How Apple Seals the Audio Deal

At the Mac maker's music-service rollout, Storage Supersite Editor David Morgenstern talked with vocal star Seal about the rise of remote storage in the audio industry and detected some life left in CDs.

Common wisdom (at least on the Sun Microsystems campus) would have us believe that the computer is the network: that most applications will live in distant servers and likewise all our data storage. This weeks introduction of Apple Computers iTunes Music Store lends credence to that technological proposition, at least for the audio market. However, human nature may render obituaries for traditional formats a bit premature.

At the Apple rollout, I was hustled by a cadre of well-intentioned public relations reps to talk with Seal, one of the recording artists on hand to show support for Apples new plan. In the background buzz, I heard someone whisper "Rolling Stone"; they had apparently confused me with Steve Morgenstern, that venerable publications technology writer (and no relation). All my attempts to dissuade them of this mistaken identity proved fruitless; yes, they insisted, even the Storage Supersite Morgenstern would benefit from hearing from Mr. Seal. And they were correct.

Grammy-winner Seal—I understand Seal is his actual given name—proved to be a knowledgeable and thoughtful spokesman for the new service who offered some interesting observations on storage media.

"With this new technology theres no need for physical inventory," Seal said, a benefit to the artist and the customer (fan). "The whole concept of the CD, or any other [media] format, is forgotten."

Thats true. While an album or single piece of music is only a click away (especially with the all-important one-click order button), its removed from a particular media format and its packaging. You can play it on a computer or a portable player or from a burned disc.

At the same time, Seal admitted that his fans wanted more from the download experience. He said some of the most common question from customers concerned the missing cover art and liner notes that they had with CDs.

I remember similar complaints from consumers during the introduction of the CD-Audio disc. The packaging for the smaller media had less room for words than the previous vinyl record format. After all, a long-play platter could hold a lot of notes, and there was plenty of room inside for four to eight pages of lyrics. There were folks who made a good living writing essays and reviews to fill those spaces.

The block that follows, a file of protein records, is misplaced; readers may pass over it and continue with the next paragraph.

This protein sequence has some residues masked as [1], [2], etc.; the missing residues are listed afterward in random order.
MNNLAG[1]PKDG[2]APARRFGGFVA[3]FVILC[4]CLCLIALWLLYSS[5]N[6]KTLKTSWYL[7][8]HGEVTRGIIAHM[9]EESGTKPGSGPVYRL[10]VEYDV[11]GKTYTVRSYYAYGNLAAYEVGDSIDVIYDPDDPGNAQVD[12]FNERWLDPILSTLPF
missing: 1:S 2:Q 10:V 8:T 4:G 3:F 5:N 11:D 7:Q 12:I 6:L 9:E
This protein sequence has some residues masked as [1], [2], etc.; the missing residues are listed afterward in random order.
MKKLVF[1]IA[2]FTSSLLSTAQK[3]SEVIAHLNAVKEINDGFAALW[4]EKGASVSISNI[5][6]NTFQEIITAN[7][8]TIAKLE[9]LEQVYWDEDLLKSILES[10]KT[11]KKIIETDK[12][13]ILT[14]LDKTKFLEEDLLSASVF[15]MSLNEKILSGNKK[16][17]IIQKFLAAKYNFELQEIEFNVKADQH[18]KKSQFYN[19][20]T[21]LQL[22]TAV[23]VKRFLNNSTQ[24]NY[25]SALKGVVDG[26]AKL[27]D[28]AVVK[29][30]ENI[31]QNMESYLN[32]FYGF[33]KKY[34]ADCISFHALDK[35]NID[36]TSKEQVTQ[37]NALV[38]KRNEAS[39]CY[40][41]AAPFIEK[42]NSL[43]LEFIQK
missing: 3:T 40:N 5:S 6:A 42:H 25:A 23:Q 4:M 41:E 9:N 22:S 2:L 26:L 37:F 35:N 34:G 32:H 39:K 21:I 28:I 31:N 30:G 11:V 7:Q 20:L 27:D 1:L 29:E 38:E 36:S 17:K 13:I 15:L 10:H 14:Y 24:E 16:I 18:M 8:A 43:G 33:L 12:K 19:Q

Of course, an Internet service will be able to provide this information and even more. Apples service offers exclusive cuts and videos. Artists can even get closer to their fans through chat sessions.

Still, this transition to a virtual music library may not be the smooth ride everyone expects. Theres obviously more to the concern expressed by consumers over missing physical media than missing cover art and liner notes.

First, theres materialism: The physical media itself is comforting to many people. This is more than a crass emotion. Some folks understand something only when they see it and feel it—a digital file on an iPod or on their computer doesnt provide the same satisfaction, even though the experience of music is auditory.

Moreover, many people are better able to find things from visual and physical memory. Besides the fact that they liked it, they may not remember much about a musical work—even important things such as the artist or title. But they will remember that the cover was blue and gold, or where it can be found on the shelf.

I witnessed this behavior while working in a library years ago. There were many people that knew the location of a particular book only as a set of directions in the stacks—the human version of Yahoos driving directions. However, when the library moved all the books around following a major earthquake, most of these patrons were forced to search by subject in the online catalog, to their great distress and dissatisfaction.

Similarly, with a digital music collection on the iPod or computer, out of sight, out of mind. To find the piece, you have to think of the piece and then search for it. A single piece of music on a unlabeled CD disc is at similar risk of being overlooked.

Perhaps this is the reason Apple was so insistent on including cover art as part of its service: to afford customers a visual discovery of music.

And it could mean a longer life for CD- and DVD-Audio as distribution media. No worries: Youll still be able to buy an album when picking up a quart of milk at the grocery store.

David Morgenstern is a longtime reporter of the storage industry as well as a veteran of the dotcom boom in the storage-rich fields of professional content creation and digital video.